7. Exercise outside: This is a great triple whammy – being outside is great for your essential sunshine quota for vitamin D intake, aerobic exercise is very important for preventing many illnesses and research shows that exercising outdoors boosts wellbeing, reveals Dr Ballingall. So walk to the shops, hike in the mountains, play some tennis or golf, go for a bike ride or swim in the sun. Whatever your favourite activities are, try to do them at least three times a week.

8. Challenge your mind with a new activity: A big part of keeping your brain agile is forcing yourself to use areas you don’t normally activate, and you can do this through new and challenging activities. “It’s the old ‘use it or lose it’ adage. There is quite good evidence that stimulating the brain is good for staving off dementia or slowing its progression for those who have dementia.” Dr Ballingall recommends games, crosswords, learning a musical instrument or a new language. “The University of the Third Age (U3A) is wonderful,” she adds.

9. Prioritise good-quality sleep: You should still aim for seven to nine hours of drug-free sleep, says Dr Ballingall. “We know that as you get older it can be harder to get enough sleep, and we don’t really know why that is. We do know that there are contributing factors to poor sleep in older age such as pain and mental health issues like anxiety and depression.” Dr Ballingall says it’s important not to rely on sleep medication, but rather check your sleep hygiene. “It’s always worth making sure there’s not a medical cause to poor sleep, such as sleep apnoea. Also that your pain is managed, that you’re getting some sunlight, some exercise, getting up at the same time each day and avoiding daytime naps, that your bed is just for sleep and sex and that you get up after 30 minutes if you can’t sleep, rather than lie there for hours.”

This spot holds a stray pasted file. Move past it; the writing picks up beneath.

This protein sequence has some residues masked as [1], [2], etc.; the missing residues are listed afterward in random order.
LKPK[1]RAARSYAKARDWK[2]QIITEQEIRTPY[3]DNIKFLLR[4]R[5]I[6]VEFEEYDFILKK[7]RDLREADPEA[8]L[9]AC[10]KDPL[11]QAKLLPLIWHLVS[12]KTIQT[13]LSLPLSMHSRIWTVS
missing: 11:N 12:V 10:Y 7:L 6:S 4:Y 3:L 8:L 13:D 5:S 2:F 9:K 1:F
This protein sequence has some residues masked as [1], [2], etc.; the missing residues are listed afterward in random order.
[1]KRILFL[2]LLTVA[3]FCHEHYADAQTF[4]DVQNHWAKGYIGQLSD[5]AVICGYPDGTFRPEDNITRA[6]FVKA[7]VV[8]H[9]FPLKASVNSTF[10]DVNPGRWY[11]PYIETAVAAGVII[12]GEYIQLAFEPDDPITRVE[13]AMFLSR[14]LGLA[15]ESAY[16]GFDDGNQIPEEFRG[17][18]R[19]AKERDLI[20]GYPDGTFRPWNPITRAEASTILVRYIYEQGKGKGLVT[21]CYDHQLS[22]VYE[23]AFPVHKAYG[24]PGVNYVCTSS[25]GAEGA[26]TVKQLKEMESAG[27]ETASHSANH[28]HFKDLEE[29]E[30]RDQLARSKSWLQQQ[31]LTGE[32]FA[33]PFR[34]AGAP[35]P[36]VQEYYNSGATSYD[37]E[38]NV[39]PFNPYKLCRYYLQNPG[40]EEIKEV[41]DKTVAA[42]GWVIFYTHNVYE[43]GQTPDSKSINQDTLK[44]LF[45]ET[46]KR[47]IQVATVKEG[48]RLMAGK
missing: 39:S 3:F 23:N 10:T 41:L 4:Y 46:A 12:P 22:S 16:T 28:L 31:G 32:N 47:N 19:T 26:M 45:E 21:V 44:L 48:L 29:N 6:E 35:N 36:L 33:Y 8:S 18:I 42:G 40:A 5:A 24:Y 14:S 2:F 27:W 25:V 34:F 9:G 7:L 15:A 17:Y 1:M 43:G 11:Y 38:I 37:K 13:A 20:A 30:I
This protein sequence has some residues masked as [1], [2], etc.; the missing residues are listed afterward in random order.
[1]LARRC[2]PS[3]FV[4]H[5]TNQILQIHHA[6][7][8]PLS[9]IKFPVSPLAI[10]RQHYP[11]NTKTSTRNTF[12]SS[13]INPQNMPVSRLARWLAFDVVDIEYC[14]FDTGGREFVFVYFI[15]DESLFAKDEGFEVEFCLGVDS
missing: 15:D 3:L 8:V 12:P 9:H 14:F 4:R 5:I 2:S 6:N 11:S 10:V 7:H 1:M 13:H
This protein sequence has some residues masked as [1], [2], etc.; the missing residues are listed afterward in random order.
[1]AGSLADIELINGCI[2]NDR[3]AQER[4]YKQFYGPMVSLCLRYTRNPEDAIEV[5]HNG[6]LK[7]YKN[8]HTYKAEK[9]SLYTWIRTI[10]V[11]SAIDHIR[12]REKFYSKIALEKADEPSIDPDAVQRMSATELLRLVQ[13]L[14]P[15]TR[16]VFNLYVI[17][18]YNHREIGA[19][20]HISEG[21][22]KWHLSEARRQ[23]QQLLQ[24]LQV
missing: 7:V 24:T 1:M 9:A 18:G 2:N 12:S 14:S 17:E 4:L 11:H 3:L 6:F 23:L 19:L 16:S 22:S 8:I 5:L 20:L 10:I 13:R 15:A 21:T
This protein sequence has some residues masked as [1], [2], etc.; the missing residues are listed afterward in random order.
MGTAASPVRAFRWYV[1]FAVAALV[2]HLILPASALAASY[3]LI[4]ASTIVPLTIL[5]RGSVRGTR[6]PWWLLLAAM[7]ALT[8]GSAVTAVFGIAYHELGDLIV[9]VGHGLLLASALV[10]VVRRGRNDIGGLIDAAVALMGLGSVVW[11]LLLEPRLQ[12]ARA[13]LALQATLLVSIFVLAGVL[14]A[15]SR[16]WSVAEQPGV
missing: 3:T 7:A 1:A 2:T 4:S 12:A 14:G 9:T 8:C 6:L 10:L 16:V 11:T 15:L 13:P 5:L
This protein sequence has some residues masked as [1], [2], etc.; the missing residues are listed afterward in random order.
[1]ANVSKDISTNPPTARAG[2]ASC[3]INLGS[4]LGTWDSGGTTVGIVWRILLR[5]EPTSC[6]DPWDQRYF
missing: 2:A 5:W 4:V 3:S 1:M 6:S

10. Have regular health check-ups and screening: Dr Ballingall laughs that being a GP she would say this, but we all know getting to the doctor can slip off the list of priorities if we’re not feeling unwell. “It’s not just seeing your GP. Getting your hearing and eyesight checked regularly are important as you might not notice degeneration. Likewise, a rise in blood pressure or cholesterol may not have any symptoms, so it’s important to keep an eye those. See your GP if you’re concerned about any skin lesions or prostate symptoms. And, of course, regular screening for breast cancer, cervical cancer and a poo test every second year for bowel cancer are very important.”

11. Find connections: Keeping active and social is very important for emotional and physical wellbeing as you get older, says Dr Ballingall. “The group at highest risk of suicide is men over 80, and we think isolation has a lot to do with that.” Joining clubs and partaking in activities can become a lifeline once you’ve retired. “It can take a lot of effort, but it’s really important not to stay at home all the time – maintain a link with the outside. Having a pet can also be great for companionship,” adds Dr Ballingall.

12. Make the most of free immunisations: “It’s wonderful that the PBS offers free flu, pneumonia and even shingles vaccines (for those aged 70–80) and it’s really worth making the most of it,” says Dr Ballingall. “About 3,000 Australians die of influenza every year and that’s often older people, so we’re not just talking about preventing a sniffle.”

This material has been prepared for informational purposes only and is not intended to provide, and should not be relied on as a substitute for health and medical advice from a qualified health professional. You should seek the advice of a qualified health professional regarding your health or a medical condition.